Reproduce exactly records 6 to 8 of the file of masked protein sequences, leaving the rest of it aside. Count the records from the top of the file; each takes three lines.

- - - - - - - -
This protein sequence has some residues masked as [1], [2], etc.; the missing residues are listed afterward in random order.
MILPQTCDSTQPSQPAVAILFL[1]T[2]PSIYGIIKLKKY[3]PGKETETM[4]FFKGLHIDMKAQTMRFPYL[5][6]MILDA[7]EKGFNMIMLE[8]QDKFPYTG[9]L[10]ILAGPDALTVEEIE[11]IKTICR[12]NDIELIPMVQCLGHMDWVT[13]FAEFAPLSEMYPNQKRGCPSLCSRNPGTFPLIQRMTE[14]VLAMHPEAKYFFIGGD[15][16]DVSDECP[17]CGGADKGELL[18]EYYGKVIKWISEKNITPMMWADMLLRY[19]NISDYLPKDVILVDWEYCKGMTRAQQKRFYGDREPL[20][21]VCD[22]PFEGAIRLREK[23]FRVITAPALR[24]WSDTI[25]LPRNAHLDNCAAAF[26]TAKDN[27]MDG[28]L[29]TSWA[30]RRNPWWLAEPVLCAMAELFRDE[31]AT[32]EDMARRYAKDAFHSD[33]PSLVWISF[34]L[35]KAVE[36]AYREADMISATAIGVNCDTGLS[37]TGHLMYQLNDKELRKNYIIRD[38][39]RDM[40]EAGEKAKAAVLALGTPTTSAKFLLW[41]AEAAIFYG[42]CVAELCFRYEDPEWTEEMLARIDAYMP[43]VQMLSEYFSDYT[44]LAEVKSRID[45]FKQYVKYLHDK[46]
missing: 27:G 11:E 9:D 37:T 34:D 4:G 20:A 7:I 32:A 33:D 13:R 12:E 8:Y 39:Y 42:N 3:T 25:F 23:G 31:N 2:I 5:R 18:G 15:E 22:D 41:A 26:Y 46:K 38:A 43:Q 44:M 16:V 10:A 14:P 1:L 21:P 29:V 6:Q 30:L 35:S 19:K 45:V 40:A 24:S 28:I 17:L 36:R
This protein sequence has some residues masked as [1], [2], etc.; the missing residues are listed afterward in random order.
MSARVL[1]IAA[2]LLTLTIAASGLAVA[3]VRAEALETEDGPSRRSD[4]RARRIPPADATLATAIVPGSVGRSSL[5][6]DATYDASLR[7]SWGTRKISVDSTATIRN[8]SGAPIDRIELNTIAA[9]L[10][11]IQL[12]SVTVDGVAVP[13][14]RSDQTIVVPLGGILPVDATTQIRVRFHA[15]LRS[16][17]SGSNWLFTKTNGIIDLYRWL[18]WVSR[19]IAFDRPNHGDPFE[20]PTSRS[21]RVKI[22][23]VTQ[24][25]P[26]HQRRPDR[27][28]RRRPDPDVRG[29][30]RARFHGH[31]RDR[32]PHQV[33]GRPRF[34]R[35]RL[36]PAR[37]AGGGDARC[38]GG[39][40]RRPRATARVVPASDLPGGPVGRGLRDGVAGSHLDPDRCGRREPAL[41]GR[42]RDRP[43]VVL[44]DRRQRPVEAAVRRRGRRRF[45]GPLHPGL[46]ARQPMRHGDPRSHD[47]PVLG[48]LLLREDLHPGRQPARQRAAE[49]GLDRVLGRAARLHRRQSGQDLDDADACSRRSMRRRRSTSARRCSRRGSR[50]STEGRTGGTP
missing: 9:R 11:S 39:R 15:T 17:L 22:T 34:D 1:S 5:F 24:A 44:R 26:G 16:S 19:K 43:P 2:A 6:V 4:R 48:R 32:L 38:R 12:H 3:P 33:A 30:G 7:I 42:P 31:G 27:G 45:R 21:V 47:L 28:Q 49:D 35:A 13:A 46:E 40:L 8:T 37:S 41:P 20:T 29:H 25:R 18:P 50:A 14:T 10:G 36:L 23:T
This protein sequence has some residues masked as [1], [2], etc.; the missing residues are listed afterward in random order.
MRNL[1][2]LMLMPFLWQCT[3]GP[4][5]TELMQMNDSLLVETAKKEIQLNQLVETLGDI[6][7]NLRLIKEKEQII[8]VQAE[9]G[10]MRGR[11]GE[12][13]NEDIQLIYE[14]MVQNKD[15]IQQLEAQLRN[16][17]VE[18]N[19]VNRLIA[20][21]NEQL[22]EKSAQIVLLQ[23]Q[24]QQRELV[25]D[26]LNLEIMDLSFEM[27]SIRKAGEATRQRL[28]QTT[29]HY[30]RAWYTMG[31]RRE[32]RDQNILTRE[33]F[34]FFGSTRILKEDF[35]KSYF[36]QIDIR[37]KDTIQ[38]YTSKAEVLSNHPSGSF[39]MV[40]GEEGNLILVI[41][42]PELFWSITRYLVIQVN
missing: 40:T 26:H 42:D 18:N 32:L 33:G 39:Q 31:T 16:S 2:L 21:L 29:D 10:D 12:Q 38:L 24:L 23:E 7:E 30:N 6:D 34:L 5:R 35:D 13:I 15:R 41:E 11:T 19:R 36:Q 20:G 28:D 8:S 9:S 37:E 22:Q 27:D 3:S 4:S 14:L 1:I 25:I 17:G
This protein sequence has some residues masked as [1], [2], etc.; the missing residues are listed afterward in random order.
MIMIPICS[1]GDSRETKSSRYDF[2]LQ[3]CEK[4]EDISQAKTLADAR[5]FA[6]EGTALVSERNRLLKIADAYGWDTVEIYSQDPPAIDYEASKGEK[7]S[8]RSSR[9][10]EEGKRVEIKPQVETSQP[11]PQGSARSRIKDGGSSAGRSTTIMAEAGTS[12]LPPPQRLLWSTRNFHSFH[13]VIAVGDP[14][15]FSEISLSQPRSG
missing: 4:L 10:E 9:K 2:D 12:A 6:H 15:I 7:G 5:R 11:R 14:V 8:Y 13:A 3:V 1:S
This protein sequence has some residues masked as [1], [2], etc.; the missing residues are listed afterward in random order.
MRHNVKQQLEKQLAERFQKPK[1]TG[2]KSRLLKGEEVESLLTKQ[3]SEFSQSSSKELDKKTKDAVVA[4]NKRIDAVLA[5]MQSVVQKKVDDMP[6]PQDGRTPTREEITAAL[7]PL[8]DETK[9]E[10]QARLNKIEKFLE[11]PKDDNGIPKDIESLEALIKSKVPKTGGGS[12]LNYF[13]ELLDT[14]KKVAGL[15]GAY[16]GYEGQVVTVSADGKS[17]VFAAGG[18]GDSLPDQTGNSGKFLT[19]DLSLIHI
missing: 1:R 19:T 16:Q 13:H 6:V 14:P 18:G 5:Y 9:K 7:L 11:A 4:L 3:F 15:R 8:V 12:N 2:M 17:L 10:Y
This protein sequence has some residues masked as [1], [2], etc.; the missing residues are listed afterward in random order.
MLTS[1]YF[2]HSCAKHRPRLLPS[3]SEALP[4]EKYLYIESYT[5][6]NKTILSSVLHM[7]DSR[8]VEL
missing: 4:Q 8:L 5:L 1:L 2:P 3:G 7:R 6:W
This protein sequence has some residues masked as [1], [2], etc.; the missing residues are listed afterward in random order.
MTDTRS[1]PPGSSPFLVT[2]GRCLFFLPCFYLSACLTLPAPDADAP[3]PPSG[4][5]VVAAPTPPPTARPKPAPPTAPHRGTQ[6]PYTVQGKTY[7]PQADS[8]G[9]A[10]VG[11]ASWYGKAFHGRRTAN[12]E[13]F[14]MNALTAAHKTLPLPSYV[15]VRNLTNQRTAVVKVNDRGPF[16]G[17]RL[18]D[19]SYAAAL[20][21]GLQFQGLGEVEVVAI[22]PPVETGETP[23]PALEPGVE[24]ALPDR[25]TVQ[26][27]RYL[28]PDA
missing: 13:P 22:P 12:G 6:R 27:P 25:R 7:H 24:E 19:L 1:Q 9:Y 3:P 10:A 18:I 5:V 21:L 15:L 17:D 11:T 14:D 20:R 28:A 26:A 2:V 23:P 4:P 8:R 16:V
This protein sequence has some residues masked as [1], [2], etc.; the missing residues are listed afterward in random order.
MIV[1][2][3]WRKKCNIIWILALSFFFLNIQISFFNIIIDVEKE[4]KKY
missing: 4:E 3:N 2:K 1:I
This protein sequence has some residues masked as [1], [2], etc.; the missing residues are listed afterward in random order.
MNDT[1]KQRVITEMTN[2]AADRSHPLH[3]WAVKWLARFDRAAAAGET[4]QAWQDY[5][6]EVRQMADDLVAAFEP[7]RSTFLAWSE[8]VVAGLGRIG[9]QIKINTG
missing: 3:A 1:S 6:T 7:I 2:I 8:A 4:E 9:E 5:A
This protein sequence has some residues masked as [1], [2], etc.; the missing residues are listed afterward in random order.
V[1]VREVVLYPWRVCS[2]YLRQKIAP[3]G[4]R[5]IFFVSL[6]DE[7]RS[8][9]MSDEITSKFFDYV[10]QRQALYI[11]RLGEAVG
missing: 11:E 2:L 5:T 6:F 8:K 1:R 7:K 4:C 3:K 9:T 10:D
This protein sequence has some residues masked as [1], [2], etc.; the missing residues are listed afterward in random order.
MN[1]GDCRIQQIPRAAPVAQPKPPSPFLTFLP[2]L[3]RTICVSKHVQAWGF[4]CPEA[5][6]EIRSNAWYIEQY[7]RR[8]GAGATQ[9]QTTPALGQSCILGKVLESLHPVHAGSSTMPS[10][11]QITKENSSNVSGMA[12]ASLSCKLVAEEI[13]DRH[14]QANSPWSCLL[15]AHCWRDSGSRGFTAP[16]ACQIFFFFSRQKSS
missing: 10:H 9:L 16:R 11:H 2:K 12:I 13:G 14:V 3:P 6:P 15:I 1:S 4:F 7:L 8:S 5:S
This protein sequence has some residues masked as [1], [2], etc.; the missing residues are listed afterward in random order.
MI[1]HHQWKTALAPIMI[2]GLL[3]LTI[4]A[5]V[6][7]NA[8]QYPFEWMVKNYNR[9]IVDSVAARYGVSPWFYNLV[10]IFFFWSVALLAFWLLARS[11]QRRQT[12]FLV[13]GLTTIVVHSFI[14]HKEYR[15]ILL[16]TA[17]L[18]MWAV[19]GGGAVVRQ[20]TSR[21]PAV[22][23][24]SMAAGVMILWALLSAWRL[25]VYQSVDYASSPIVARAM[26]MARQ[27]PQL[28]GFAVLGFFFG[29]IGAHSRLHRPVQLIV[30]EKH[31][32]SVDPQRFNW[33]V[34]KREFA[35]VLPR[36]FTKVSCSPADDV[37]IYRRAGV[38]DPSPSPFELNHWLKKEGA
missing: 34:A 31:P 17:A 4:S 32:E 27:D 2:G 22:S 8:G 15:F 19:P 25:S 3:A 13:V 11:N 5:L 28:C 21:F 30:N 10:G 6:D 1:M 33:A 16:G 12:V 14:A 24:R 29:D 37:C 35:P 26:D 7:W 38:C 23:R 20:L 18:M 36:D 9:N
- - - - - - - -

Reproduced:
This protein sequence has some residues masked as [1], [2], etc.; the missing residues are listed afterward in random order.
MLTS[1]YF[2]HSCAKHRPRLLPS[3]SEALP[4]EKYLYIESYT[5][6]NKTILSSVLHM[7]DSR[8]VEL
missing: 4:Q 8:L 5:L 1:L 2:P 3:G 7:R 6:W
This protein sequence has some residues masked as [1], [2], etc.; the missing residues are listed afterward in random order.
MTDTRS[1]PPGSSPFLVT[2]GRCLFFLPCFYLSACLTLPAPDADAP[3]PPSG[4][5]VVAAPTPPPTARPKPAPPTAPHRGTQ[6]PYTVQGKTY[7]PQADS[8]G[9]A[10]VG[11]ASWYGKAFHGRRTAN[12]E[13]F[14]MNALTAAHKTLPLPSYV[15]VRNLTNQRTAVVKVNDRGPF[16]G[17]RL[18]D[19]SYAAAL[20][21]GLQFQGLGEVEVVAI[22]PPVETGETP[23]PALEPGVE[24]ALPDR[25]TVQ[26][27]RYL[28]PDA
missing: 13:P 22:P 12:G 6:R 27:P 25:R 7:H 24:E 19:L 1:Q 9:Y 3:P 10:A 18:I 5:V 21:L 15:L 17:D 11:T 14:D 20:R 28:A 26:A 2:V 23:P 4:P 8:R 16:V
This protein sequence has some residues masked as [1], [2], etc.; the missing residues are listed afterward in random order.
MIV[1][2][3]WRKKCNIIWILALSFFFLNIQISFFNIIIDVEKE[4]KKY
missing: 4:E 3:N 2:K 1:I